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Meet PEI and Grand Challenges Past Interns: 2014

Sustainability


Colleen Baker, 2016
Anthropology
Globally, 87% of assessed fish stocks are either overexploited or fully exploited. Overfishing is pushing our oceans to a breaking point. The Environmental Defense Fund advocates "catch shares" as a solution to this problem. A management technique that financially incentivizes sustainable fishing, catch shares have proven incredibly successful. read more >>



Raymond Bartolucci, 2017
Chemical and Biological Engineering
The two principle goals of our field research group were to collect geological samples of hard-bodied Ediacaran fossils (specifically Cloudina) for three-dimensional morphological analysis back at Princeton, and to observe the context in which these samples were found, in order to gain an understanding of the climatic environment in which these organisms lived. read more >>



Eric Bolton, 2015
Geosciences
This summer I did field work in Australia with two graduate students in the Geosciences Department at Princeton University. The topics of their research were different, but were focused on the same region in Western Australia: the Pilbara Craton. One goal of our research was to use paleomagnetism and geochronology to retrace the geographical location and movement of the craton through study of the 2.7 Ga. read more >>



Ethan Campbell, 2016
Geosciences
Under the guidance of Professor Stephen Riser of the University of Washington’s School of Oceanography, I spent the summer analyzing data from Argo profiling floats drifting in the Weddell Sea region of Antarctica. The Weddell Sea is an area of great interest due to its marginal stability and influence on global heat, carbon, and freshwater budgets, yet it is historically under-sampled. read more >>



Alison Campion, 2016
Geosciences
The Late Paleozoic Ice Age occurred approximately 300 million years ago and is an ancient analogue to the Plio-Pleistocene Ice Age, our modern climate system that is characterized by alternating cold glacial climate and warm, interglacial climate. During this ice age, England was a tropical platform, recording environmental information in the deposition of carbonate and siliclastic rocks. read more >>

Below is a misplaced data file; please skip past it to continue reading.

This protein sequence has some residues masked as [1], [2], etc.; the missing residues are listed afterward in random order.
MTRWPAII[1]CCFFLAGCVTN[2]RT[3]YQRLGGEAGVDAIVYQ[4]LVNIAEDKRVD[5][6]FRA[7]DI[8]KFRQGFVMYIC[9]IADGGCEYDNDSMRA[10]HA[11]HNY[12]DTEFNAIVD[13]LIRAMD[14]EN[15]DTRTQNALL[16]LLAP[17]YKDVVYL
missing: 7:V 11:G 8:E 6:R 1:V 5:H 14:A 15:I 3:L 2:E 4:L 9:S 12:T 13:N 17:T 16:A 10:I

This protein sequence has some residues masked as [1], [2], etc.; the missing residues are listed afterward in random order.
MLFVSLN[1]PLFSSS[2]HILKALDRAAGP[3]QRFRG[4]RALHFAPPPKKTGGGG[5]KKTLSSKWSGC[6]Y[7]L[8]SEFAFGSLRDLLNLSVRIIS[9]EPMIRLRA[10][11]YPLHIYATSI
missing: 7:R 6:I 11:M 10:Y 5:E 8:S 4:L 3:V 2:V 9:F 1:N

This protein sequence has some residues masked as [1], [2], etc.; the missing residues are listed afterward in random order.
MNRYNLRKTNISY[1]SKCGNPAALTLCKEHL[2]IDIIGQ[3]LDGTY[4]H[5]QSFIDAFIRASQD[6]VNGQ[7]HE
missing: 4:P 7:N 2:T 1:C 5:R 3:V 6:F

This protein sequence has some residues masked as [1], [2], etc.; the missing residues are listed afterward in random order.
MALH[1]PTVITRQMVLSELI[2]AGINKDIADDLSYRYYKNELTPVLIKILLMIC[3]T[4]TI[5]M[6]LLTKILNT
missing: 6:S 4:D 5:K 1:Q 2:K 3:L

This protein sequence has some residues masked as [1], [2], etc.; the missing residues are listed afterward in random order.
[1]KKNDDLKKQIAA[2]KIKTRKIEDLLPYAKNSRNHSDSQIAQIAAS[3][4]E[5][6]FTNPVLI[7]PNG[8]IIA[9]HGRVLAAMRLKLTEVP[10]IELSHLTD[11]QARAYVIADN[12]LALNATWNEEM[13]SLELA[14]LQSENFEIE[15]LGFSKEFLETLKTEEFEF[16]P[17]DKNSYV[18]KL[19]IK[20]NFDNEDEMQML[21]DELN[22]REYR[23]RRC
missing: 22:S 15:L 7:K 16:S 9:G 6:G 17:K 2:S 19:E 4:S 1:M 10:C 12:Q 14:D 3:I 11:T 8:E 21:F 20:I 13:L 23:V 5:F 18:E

Alex Dominguez, 2016
Chemical and Biological Engineering
My summer was spent addressing the problem of over-nitrification in the Mississippi River. The river has a watershed that encompasses a massive area, causing a great deal of nitrate-based farm fertilizer to make its way into the river. Ultimately, these nitrates are the catalyst of hypoxia in the Gulf of Mexico. The first step to solving this problem is understanding how nitrogen can be removed from the system. read more >>



Jacob Eisenberg, 2016
Chemistry
The goal of my summer internship was to investigate plant respiration, and whether or not it is inhibited in the daytime at high latitudes. There has been previous work that suggests that the rate of respiration, which results in CO2 being released into the atmosphere, is lower in the daytime than the nighttime. read more >>



Atleigh Forden, 2016
Geosciences
The overall goal of my project this summer was to study how plant respiration behaves in the 24-hour daylight of summer in the high arctic of Swedish Lapland. My partner and I spent the first part of this project on campus in the lab, familiarizing ourselves with the various systems we would be using in the field in Sweden. read more >>



Kevin Griffin, 2017
Mechanical and Aerospace Engineering
This summer I researched a process called anaerobic digestion, which converts food waste into compost and natural gas by using bacteria cultures to decompose organic matter. To study this phenomenon, I built a system called a biodigester on Princeton’s campus. This system will be used as a research platform for studying how anaerobic digestion responds to changes in temperature, changes in pressure, the introduction of bacterial cultures and enzymes. read more >>



Corrie Kavanaugh, 2017
Civil and Environmental Engineering
The Peru team of Engineers Without Borders - Princeton University has worked to provide clean water to the community of La Pitajaya, Peru since 2011. The water pipeline for the upper half of the community was completed in the summer of 2013. This summer, five Princeton students and I traveled to Peru to build a water pipeline to bring potable water to the lower half of the community, La Pitajaya Baja. read more >>